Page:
Recently, the need for experimental verification of comparative results has been stressed [38,55,56]. Our analysis makes testable predictions, for example, that congeners' g-scores will be paralleled in experimental tests of cognition, and that high-g species should exhibit strong performance on all aspects of cognition. For instance, we predict that genera, such as Cebus and Gorilla, in which tool use is not widely observed, will be found to be capable of using tools in appropriate circumstances—as recently observed in wild individuals (e.g. [46,59]). Ideally, experimental investigations of general intelligence should extend beyond the laboratory, since captive conditions may influence cognitive development and performance [7,60,61]. Species differences in general intelligence are likely to extend beyond primates. For example, rooks Corvus frugilegus, members of the large-brained and behaviourally flexible corvid parvorder , use tools in captivity but apparently not in the wild [62,63], a finding consistent with the idea that such tool use can result from a generalized cognitive ability.
(c) Comparisons with human intelligence
The strong correlation between distinct measures of primate cognitive performance is strikingly evocative of the correlations in performance on different IQ tests observed in humans. A possible explanation for this correspondence is that the g factor reported in humans reflects underlying general processes that evolved in common ancestors and are thus shared in our extant primate relatives. However, caution is warranted in interpreting this finding since here the observed associations occur across rather than within species ; in this respect, further within-species analyses would be valuable . It is hard unequivocally to establish the nature of the correspondence between primate and human g measures given the very different measures and levels of analysis used, and the structure and level of human intelligence may be greatly reliant on language or another uniquely human capability. That said, primate gS is highly consistent with current definitions of human intelligence that emphasize novel problem-solving abilities [1,9]. For instance, high performers on our measure are species frequently reported to devise novel solutions, solve social and ecological problems, learn quickly and from experience, construct and manipulate tools and to learn from and deceive others [7,27]: qualities attributed to intelligent humans. Moreover, primate gS covaries with performance in laboratory tests.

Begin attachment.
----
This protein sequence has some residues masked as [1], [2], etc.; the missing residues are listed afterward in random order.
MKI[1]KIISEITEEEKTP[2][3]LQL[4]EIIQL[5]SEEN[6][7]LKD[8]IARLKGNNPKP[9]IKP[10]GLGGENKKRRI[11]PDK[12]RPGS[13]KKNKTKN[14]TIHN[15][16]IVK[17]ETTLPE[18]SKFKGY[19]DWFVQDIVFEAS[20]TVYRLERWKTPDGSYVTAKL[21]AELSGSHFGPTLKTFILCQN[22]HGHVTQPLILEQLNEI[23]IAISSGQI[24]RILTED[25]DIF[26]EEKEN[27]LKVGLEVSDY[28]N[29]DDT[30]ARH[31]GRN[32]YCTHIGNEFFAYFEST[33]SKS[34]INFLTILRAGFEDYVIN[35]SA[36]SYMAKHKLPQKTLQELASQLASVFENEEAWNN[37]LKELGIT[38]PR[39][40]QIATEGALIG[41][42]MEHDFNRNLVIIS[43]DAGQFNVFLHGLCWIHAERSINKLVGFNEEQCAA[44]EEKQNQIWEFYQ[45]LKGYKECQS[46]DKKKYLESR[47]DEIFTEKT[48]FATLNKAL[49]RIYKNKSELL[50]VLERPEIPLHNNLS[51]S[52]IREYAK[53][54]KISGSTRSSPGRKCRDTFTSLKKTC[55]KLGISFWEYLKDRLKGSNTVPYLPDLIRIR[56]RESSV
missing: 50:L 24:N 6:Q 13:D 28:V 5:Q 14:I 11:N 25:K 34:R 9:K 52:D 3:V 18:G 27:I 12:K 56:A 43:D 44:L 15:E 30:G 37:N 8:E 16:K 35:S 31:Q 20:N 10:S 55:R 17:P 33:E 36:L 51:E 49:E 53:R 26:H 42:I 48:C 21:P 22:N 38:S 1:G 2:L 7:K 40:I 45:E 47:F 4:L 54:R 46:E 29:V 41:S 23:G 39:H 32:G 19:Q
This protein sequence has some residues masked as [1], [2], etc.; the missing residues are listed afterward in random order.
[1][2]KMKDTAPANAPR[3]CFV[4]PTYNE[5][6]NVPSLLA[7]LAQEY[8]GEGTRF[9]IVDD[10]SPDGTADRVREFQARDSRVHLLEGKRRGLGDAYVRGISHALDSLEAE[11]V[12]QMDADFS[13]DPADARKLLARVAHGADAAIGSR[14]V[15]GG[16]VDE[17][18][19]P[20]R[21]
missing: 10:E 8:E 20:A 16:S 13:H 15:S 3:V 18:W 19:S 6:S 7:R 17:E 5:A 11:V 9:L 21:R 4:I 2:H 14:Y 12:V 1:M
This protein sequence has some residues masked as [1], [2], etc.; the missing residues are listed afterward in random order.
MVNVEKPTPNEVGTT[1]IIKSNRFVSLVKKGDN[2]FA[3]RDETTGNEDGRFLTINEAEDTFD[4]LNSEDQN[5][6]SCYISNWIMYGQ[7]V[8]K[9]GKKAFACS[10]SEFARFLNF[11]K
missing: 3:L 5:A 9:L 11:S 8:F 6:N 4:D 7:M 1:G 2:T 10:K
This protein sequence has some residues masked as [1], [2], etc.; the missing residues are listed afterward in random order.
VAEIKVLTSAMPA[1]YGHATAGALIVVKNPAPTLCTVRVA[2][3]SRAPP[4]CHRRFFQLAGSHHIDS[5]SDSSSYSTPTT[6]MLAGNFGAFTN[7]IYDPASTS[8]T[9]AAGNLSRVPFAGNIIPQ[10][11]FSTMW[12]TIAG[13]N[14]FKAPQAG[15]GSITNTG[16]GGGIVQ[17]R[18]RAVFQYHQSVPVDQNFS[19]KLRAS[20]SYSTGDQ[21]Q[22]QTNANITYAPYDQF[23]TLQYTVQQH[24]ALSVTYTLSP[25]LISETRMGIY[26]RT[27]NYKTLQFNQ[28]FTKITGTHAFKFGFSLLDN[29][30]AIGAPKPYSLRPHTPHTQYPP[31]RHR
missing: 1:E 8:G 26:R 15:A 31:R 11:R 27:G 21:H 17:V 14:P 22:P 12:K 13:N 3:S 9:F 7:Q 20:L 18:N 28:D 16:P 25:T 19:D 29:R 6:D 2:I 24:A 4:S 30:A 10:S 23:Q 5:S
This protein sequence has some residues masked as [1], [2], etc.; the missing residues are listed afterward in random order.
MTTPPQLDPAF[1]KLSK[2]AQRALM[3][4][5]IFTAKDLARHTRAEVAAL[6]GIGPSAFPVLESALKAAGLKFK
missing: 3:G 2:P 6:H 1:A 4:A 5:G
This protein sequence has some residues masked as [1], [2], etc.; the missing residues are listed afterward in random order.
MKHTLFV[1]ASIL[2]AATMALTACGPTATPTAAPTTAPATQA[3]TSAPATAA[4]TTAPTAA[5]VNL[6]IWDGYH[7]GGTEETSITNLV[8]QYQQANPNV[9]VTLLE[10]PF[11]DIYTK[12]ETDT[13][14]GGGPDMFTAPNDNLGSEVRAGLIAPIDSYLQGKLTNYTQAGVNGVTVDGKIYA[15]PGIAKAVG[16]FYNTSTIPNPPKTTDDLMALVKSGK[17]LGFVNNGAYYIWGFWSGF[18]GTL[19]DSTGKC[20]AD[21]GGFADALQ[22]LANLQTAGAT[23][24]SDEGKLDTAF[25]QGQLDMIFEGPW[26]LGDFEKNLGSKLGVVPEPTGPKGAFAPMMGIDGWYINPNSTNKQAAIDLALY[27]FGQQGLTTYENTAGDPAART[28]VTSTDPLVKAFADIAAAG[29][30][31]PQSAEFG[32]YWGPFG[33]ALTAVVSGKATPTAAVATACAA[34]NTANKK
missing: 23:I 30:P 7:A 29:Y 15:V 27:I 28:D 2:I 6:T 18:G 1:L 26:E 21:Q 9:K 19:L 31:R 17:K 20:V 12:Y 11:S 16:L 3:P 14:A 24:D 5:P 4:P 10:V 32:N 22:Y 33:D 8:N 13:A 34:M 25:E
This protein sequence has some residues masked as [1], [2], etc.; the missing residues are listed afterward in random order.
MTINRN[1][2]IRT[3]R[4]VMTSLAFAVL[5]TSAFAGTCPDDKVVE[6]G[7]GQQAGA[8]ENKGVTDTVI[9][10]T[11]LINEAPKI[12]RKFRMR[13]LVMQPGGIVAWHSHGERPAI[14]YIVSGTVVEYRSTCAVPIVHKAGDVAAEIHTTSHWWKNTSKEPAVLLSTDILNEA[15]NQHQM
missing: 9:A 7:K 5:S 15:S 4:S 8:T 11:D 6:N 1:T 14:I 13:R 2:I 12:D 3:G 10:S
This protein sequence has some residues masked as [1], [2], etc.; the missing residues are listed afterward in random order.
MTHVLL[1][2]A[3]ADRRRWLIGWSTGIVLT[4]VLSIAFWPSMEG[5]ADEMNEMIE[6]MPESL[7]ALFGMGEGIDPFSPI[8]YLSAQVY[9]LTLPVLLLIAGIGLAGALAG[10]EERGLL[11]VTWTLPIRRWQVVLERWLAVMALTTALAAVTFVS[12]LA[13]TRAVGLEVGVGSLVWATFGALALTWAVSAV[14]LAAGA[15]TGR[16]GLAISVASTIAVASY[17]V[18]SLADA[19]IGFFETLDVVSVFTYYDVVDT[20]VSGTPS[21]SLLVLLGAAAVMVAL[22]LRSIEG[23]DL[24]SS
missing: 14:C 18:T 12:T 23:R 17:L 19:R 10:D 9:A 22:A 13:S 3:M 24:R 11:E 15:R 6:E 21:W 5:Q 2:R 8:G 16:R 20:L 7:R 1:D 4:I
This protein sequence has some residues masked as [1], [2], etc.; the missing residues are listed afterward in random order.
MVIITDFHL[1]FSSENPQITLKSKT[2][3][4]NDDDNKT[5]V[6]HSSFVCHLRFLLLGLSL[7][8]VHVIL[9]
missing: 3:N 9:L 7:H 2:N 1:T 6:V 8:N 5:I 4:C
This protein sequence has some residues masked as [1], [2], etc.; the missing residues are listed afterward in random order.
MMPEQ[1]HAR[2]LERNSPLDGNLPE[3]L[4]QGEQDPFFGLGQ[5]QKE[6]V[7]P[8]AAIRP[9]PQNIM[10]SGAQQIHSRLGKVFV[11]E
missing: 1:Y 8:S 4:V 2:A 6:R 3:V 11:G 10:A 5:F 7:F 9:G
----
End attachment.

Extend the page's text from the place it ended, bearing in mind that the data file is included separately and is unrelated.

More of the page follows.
(d) Brain volume and cognition
Links between brain volume and cognitive capacity are controversial, both within humans and across animal species [1,11,38,55,64,65]. Here, we show that primate gS correlates with absolute forebrain volume measures and two of the three deployed relative measures, a result mirrored by analyses of laboratory-learning performance [42,66]. Similarly, within humans, g shows a modest correlation with total brain and grey matter volumes [9,11,67,68]. Our data, combined with the multiple studies linking various cognitive measures and brain volume across species , and recent findings demonstrating survival pay-offs to brain enlargement [37,69,70], suggests the ‘volumetric stance’ is warranted: brain component volumes are related to functionally relevant cognitive capacities.
In common with many human scientists and neuroscientists [1,9,11,65], we note that the mechanisms behind the brain volume–cognition relationship are unknown and require study. It is important to establish if, how and why characteristics such as brain cell composition, connectivity, numerosity and diversity are linked to brain volume, why these characteristics vary across brain regions, how this variation is linked to cognitive function and whether common links between structure and function are found across taxa . Adequate tests of cognitive function will be essential for this exercise. Note that comparisons across large taxonomic divides with very different brain architectures  will be problematic. For example, the scaling rules of brain enlargement may differ, even between mammalian orders , something that comparative studies analysing relationships within multiple orders should account for . Common findings in different taxa strengthen confidence in the observed relationships. For example, similar relationships between innovation rate, tool-use rate, individual learning measures and relative forebrain volume are found in both birds and primates .